And after 3 miles, with the sun rising in my eyes, suddenly I saw such a blessed sight: a cheery yellow portapotty. 
Ah, heaven-sent. I have never been so happy to see one of those things. Tutu Girl let me go first, and after that, I bolted off. 

From there, it was a little harder to get back into a good groove, a nice pace. One couple passed me, another couple passed me, an old man who asked how I was, and then a pair of older women passed me. Pretty soon, it was Tutu Girl and me at the tail end. She said to me "Doesn't matter if I'm last! Finishing is all I care." I said "me too!" and then something happened...

It really is beautiful.
But it gets hard to stare at after several hours.
I realized that was a lie. Suddenly, I couldn't stand the thought of finishing last. Throughout all of my training, my goal for the marathon was to finish it. I even figured sometimes that I probably would be the last one! But when I got to that point, a little switch flipped in my head, and the competitive side took over. I abandoned Tutu Girl and made it my mission to pass the pair of runners in front of me. They were a woman in a pink shirt and a woman in ugly Texas-flag shorts (they were very ugly shorts, I must tell you). So, trying not to stare at the flag shifting ahead of me, I pushed myself until I had gone past them a considerable distance. 
The funny thing is, it took me a really long time to solidly ditch them. Texas Shorts had a watch set to beep every 30 seconds (so she would walk 30, run 30, etc.). Her running looked a lot like her walking, but I just figured she was doing what she could. But that beeping sound...every 30 seconds, 6 long and loud beeps! And we were running in a very desert-y area that somehow amplified every sound. I started to go a little bit crazy. As soon as I heard that beeping, I took off and tried to put some bigger distance between us. And somehow it always came back! I would think I was comfortably ahead when suddenly I hear that beeping again!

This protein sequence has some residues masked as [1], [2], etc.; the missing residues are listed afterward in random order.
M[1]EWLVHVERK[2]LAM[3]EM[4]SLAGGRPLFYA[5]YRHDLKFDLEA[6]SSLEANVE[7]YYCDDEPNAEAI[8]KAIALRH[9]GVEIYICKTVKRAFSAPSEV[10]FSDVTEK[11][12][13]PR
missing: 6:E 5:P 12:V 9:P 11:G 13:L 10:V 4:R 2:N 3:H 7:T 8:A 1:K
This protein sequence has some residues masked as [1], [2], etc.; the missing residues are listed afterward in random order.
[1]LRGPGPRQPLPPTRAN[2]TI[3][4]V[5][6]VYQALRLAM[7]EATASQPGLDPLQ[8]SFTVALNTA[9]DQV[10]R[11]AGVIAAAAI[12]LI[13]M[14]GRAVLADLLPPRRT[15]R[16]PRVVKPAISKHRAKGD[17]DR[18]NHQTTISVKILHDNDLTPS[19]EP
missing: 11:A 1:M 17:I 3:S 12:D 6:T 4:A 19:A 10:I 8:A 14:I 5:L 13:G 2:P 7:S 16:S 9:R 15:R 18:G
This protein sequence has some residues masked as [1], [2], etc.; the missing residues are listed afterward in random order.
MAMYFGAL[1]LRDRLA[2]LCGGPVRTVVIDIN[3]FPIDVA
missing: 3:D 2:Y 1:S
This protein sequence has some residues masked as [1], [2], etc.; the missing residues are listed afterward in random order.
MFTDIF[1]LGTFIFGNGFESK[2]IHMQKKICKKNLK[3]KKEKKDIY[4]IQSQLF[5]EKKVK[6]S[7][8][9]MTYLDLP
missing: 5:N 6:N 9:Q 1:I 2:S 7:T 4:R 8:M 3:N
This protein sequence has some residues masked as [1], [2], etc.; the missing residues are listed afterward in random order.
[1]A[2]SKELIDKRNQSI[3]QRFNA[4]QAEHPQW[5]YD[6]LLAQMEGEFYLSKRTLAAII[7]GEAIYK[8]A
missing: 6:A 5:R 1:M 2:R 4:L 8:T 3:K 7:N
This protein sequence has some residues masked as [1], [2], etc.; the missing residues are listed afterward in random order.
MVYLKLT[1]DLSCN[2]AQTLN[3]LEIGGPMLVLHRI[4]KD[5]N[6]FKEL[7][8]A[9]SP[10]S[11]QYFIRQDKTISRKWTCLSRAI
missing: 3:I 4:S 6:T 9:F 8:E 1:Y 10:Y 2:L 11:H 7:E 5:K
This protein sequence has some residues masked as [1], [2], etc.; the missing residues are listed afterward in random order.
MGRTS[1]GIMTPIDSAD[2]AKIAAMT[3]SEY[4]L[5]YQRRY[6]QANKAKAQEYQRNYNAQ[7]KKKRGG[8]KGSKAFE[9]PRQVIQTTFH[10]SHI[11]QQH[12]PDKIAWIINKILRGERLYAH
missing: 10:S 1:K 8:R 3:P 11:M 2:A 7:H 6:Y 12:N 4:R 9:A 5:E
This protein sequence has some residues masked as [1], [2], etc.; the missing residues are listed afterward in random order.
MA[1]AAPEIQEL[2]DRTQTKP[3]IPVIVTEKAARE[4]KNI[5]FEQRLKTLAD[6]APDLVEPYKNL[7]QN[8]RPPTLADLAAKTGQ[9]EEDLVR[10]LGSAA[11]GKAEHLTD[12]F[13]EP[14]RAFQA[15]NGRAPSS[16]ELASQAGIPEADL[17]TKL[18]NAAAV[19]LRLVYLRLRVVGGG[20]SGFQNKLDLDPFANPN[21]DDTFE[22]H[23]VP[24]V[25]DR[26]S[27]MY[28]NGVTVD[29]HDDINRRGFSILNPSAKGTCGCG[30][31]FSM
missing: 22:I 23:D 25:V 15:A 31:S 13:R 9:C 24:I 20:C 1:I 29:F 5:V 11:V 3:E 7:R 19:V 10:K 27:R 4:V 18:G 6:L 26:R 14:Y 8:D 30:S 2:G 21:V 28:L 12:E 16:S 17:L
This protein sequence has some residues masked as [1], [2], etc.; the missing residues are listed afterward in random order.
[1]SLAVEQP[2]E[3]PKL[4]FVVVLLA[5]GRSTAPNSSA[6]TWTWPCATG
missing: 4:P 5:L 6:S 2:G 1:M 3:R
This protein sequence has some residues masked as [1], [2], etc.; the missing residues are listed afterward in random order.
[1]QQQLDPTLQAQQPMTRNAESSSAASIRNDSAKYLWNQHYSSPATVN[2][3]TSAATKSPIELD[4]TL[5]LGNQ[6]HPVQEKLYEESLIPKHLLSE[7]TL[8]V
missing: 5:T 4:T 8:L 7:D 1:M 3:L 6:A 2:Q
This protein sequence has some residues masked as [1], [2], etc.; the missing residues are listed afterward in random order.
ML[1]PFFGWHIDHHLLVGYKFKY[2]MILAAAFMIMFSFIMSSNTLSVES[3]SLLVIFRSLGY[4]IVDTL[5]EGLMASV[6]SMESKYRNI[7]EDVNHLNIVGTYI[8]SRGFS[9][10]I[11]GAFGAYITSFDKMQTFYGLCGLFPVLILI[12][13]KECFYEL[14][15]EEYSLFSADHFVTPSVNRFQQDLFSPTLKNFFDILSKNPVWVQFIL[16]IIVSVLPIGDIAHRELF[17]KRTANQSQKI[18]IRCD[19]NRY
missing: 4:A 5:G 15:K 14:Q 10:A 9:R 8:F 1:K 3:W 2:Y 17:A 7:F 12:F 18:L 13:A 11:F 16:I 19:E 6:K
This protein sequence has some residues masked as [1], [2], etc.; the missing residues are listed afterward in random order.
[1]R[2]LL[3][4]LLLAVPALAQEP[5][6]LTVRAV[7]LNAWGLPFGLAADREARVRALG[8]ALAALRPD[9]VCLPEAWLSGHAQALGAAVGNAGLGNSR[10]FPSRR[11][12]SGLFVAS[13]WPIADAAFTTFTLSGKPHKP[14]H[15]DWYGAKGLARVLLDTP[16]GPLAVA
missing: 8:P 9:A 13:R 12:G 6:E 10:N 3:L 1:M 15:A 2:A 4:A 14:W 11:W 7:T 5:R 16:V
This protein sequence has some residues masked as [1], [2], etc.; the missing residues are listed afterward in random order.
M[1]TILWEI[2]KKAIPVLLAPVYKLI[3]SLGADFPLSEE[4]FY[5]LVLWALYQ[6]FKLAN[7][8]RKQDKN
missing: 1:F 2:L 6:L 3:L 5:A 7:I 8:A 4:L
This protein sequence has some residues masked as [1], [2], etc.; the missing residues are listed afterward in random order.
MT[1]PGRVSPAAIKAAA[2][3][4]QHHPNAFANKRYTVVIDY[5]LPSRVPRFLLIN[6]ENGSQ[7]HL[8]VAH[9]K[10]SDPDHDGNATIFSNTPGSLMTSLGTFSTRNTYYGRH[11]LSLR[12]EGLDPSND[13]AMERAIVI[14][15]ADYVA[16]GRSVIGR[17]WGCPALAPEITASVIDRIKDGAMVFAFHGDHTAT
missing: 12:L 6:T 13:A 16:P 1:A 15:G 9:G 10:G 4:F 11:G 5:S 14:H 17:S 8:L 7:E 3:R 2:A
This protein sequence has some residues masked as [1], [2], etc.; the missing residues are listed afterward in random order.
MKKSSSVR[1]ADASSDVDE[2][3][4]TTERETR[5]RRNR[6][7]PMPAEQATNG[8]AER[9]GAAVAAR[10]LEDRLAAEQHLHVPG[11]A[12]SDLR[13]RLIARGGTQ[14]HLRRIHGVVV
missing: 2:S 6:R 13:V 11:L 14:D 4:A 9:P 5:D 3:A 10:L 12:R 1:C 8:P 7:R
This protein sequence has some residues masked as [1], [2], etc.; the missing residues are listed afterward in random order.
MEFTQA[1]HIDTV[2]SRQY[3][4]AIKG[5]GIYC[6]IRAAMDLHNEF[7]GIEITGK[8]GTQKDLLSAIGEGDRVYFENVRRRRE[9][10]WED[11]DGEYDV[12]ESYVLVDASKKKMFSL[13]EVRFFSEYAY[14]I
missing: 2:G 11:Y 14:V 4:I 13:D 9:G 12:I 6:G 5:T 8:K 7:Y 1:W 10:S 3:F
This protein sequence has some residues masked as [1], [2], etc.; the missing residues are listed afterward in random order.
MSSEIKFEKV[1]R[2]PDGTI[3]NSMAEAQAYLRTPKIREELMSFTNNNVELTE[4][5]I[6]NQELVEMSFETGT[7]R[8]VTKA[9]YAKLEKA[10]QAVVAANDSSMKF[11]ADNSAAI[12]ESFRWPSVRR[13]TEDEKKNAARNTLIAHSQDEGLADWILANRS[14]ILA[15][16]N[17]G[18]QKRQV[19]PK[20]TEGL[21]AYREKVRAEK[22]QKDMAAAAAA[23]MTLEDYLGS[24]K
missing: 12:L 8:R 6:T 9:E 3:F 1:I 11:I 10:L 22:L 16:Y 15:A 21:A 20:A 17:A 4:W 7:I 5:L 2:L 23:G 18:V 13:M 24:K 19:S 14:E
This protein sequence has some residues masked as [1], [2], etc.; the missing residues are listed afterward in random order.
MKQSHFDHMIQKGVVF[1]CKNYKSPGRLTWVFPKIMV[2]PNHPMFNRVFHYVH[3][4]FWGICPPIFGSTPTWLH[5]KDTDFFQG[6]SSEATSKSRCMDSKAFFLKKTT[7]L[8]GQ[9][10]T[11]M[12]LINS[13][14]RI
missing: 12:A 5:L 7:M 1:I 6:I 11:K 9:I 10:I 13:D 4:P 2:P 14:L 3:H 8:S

I had finally had enough and picked a new mark for myself. The old man was closer than the first two couples who had passed me, even though he was a hazy little finger-pinch on the horizon. So there I went, pushing and driving myself to close the gap. 

It took a long time. 

A long time. 

This "Little Grand Canyon" marathon was touted as being especially scenic, and I was kind of thinking they had lied to us. Or whoever called it that was feeling really sentimental about Arizona. Or Death Valley. Or something. Once in a while, I'd try to appreciate it more and think "What a very...different...horizon...this is..." But once the sunrise was over, it was very boring. 

When I got close enough to see that the old man was slowing down, I knew I could pass him. Running was starting to hurt by then, though. In fact, my feet started to hurt pretty early on. I ran on the side of the road since it was open for the race, and I was on just the slightest bit of a slope. With my ankles already pronating a little, that meant my left ankle was forced inward a lot more than usual. The inner arch ached a lot, actually. And to jog on it even lightly made it hurt a lot worse. I ran or jogged in slightly shorter bursts, walking fast inbetween. I experimented a little with changing the strike of my feet, but that seemed a bad idea. 
So as I finally got close to catching up with the old man, I was grateful that he wasn't going to play my own game and run away when I pulled up beside him. He said "You just couldn't let a fat old man beat you, could you?" I just laughed and said honestly "Nope!"